In fashion marketing, two terms are used when speaking of how inspiration works for each fashion season: “trickling down” and “bubbling up”. To trickle down is to have the Miranda Priestlys of the fashion world dictate to us why cobalt blue is in this season and why “darker cobalt blue” is simply… well… not. Bubbling up, on the other hand, is seeing the likes of Virgil Abloh, creative director of street-wear brand Off-White, become the artistic director of menswear at French luxury brand, Louis Vuitton.
An example of Abloh’s modus operandi—his “dope” designs—is his cool take on dad sneakers (retro shoe styles that hail back to the 80s and 90s) by literally printing, “LEFT” and “RIGHT” in quotation marks on the lip of a sneaker in all caps. Top fashionistas call it “edgy”… pretty edgy for a sneaker costing upward of US$500. But for those of us who live in a money-for-rent-paying and food-eating world, we call it “hype.” Hype is not a bad thing,” reflects Asha Diaz, “you have to work your way up to hype.” Ayanna and Asha are the twin sisters behind Wadada Movement, a fresh local brand that has as its watchwords Fashion, Love, Vibes. Wadada—meaning “love” in Aramaic, the national language of Ethiopia—is also a call to vibrate higher while always staying attuned to the happenings of now.
From the get-go it was evident through their charisma and vibe that these sisters’ brand stems from a strong system of beliefs. That confidence infuses into their design aesthetic, making each of the pieces in their line a statement of agreement with their way of life. By tapping into their world of everything “Rasta Love”, they have created a cult of followers loyal to their aesthetic that they’ve affectionately called “Tropical Urban.” Starting with graphic “statement” tee-shirts and progressing to an array of different designs for women, they pride themselves on being a lifestyle brand, versus high fashion and the glamor attached to it. “We want Wadada.
Movement to be a staple piece in your wardrobe”, says Asha, nodding as she glances at Ayanna in unspoken agreement. Ayanna, wearing a black tee that reads, “Babylon is burning” in a bold white font, is the less talkative of the two. Asha explains that from a young age their clothes were made for them, so sewing and creating designs were not foreign concepts.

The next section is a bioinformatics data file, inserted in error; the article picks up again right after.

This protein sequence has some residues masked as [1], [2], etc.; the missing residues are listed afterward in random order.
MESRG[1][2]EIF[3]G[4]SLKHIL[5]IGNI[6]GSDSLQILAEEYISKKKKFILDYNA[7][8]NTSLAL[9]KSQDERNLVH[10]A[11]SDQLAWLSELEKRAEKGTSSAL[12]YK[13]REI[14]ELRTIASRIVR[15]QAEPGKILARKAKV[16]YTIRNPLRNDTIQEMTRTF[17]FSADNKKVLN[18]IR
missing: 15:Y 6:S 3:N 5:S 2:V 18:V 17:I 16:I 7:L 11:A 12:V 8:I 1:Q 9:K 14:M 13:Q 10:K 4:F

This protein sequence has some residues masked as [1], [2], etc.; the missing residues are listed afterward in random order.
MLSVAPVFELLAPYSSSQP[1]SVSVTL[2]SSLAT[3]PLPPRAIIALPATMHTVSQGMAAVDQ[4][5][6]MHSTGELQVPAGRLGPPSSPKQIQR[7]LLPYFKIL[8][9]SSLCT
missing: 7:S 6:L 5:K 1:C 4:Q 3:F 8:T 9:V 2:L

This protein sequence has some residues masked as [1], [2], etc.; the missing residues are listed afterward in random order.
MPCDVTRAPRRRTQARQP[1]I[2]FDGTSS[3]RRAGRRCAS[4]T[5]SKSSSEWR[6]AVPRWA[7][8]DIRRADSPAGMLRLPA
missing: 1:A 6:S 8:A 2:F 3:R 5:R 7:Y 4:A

Creating a label was not always on the horizon for Asha and Ayanna; they studied aviation and hospitality respectively. “I always tried to move and live for a bit in different countries,” explains Ayanna. For her, travelling was important to not only to see the world but to submerge herself into it and experience each culture’s unique characteristics. However, much like their label, travelling is less about simply going without bias, and a little more focused on travelling comfortably.
Because the brand is an extension of their combined experiences, it’s only natural that with their personal growth, it, too, matured. Having returned to Trinidad after her studies, Ayanna felt a pull to start her own brand and couldn’t think of a better person to start it with than Asha. “We aren’t in the fashion circle; the two of us can do it together,” Asha explains, as she highlights the stages at which they realized that starting a brand out of Trinidad was no easy project.
They began with a simple idea and took on its challenges day by day. “At first we had to compromise on designs and ideas because we didn’t know how to do things like sew, but now that we know, it’s easier.” That’s their advice: to understand and do every aspect of starting a brand, from the creative side to building a business plan, and monitoring the progression. Now that they have the self-taught knowledge, their vision and goal are more easily attainable. However, with brands like Wadada Movement, so long as it is marketed well and to the right niche, half the work is done.